State treasurer Timothy Cahill announced his candidacy for governor as an independent Wednesday, pledging dedication to economic growth, nonpartisan politics and the interests of the middle class.
Cahill held an eight-minute press conference at the Omni Parker House downtown during which he detailed his platform, politics and campaign promises.
‘I’m running because I believe we need new leadership to make Massachusetts a vibrant place where jobs grow and the economy rebounds, where taxes are cut both to keep the state competitive and to lessen the burden on the middle-class [sic],’ Cahill said, according to campaign press release.
Since leaving the Democratic Party in July and becoming an independent, Cahill has emphasized the advantages of politics that are not tethered to one particular party.
‘I know that neither party has a monopoly on good ideas,’ he said.
Cahill, who lives in Quincy with his wife and four daughters, also stressed his role as a family man.
‘I will always, as Governor, have the interests of the middle class at heart because I go home to a middle class family every evening after work,’ he said. ‘I will work to improve the lives of working families by creating job opportunities and growing our economy.’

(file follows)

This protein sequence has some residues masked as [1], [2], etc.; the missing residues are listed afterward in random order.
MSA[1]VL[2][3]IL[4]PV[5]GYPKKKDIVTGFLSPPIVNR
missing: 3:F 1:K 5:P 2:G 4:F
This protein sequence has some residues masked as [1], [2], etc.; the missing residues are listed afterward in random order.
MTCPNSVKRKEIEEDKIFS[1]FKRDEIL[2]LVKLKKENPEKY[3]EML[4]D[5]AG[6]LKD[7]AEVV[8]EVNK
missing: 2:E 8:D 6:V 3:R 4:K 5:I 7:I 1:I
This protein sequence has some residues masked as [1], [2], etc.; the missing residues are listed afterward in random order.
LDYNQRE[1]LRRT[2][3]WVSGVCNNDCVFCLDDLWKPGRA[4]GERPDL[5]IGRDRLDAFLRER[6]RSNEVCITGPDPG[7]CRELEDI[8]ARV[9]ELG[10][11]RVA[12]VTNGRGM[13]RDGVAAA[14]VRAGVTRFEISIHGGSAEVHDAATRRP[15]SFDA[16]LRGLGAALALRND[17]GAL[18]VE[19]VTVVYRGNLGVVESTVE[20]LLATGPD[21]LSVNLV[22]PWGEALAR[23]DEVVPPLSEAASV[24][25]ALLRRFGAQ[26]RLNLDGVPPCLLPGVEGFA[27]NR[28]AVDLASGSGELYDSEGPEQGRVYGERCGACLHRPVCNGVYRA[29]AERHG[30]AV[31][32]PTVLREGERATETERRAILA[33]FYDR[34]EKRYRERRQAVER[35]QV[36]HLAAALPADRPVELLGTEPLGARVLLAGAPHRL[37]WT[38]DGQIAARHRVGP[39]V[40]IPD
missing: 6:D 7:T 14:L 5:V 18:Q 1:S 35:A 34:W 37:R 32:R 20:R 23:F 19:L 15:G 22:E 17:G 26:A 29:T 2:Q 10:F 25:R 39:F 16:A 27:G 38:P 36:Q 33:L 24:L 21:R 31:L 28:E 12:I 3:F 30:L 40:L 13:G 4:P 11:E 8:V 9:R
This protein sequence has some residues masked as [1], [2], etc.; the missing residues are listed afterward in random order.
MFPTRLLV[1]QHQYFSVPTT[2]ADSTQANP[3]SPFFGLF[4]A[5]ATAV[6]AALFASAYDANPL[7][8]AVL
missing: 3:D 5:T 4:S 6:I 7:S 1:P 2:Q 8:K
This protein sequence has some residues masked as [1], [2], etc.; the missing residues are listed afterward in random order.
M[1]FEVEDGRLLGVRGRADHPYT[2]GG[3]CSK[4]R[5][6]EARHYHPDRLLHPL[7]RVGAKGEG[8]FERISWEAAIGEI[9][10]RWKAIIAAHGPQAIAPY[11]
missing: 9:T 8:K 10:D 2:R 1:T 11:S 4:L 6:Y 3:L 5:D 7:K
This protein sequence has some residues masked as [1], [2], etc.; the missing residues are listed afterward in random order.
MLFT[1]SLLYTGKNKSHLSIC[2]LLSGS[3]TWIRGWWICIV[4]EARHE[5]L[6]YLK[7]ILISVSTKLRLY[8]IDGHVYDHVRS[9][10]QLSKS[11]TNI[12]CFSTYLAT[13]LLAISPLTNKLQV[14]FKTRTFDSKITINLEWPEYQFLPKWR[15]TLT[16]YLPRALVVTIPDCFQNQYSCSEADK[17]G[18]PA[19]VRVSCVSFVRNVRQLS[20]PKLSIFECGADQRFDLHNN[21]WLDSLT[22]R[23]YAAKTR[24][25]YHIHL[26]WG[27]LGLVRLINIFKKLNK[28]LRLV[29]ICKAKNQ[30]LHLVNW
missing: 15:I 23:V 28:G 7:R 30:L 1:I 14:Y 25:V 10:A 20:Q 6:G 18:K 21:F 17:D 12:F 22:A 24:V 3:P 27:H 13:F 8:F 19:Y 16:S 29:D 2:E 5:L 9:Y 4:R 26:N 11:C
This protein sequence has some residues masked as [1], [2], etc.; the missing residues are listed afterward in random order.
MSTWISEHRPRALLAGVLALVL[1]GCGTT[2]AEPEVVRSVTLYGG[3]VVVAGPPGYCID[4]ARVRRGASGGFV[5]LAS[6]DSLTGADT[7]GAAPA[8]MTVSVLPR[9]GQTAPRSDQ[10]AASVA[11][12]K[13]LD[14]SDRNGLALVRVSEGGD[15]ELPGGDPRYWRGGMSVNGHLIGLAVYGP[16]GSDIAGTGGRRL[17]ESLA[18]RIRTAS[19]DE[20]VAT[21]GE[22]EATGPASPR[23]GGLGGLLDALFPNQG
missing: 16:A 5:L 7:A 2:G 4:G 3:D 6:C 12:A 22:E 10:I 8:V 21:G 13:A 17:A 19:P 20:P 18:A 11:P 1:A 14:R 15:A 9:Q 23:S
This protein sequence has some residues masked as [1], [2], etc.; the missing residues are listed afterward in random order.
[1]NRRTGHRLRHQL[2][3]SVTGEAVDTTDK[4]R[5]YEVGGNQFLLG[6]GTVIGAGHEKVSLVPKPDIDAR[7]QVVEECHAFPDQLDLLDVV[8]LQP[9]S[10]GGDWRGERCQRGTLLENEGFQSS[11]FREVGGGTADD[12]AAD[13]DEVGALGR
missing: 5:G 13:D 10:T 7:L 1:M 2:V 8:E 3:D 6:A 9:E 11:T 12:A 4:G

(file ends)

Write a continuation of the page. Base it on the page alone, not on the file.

Cahill’s spokeswoman Alison Mitchell said the 1981 BU alumnus might come to BU to discuss issues.
‘Treasurer Cahill looks forward to returning to his alma mater to talk with students about the campaign,’ Mitchell said.
Cahill faces Republicans Christy Mihos and Charles Baker as well as incumbent Governor Deval Patrick in the 2010 race.’
Although Mihos had met with staff at the National Republican Senatorial Committee Tuesday, Mihos’ communications director Kevin Sowyrda said the campaign was looking forward to having Cahill as a competitor.
‘ ‘We’re looking forward to being with him on the campaign trail,’ he said. ‘We wish him the best.’
Sowyrda, like several others in the political field, said he believes it will be challenging for Cahill to run as an independent in the current Massachusetts political climate.
‘I think what you’ll find is that in that general election, Massachusetts tends to gravitate toward one party or the other, or for that matter Massachusetts gravitates toward both major parties,’ he said. ‘Massachusetts doesn’t really have a history towards moving in large toward independent candidates.’
But, he said, the Mihos campaign welcomes Cahill to the race, calling the candidates’ relationship ‘nothing but’hellip;cordial.’
‘In an era when no one wants to get involved . . . [Cahill is] stepping up to the plate,’ Sowyrda said.’
Steve Crawford, a spokesman for Patrick, said in an email, ‘The treasurer is one of three serious challengers and we welcome them all to the race. We are confident that when the voters of Massachusetts hear each candidates’ vision for creating jobs and building a bright future for our state, they will choose Governor Patrick.’
Baker’s campaign could not be reached for comment.’
According to the Boston Globe, despite his potential advantage as an independent, Cahill has a ‘huge fund-raising edge’ over his opponents, having already amassed over $2.5 million more than Patrick in campaign funds.’
Cahill will hold a fundraiser in Quincy today to commence his campaign.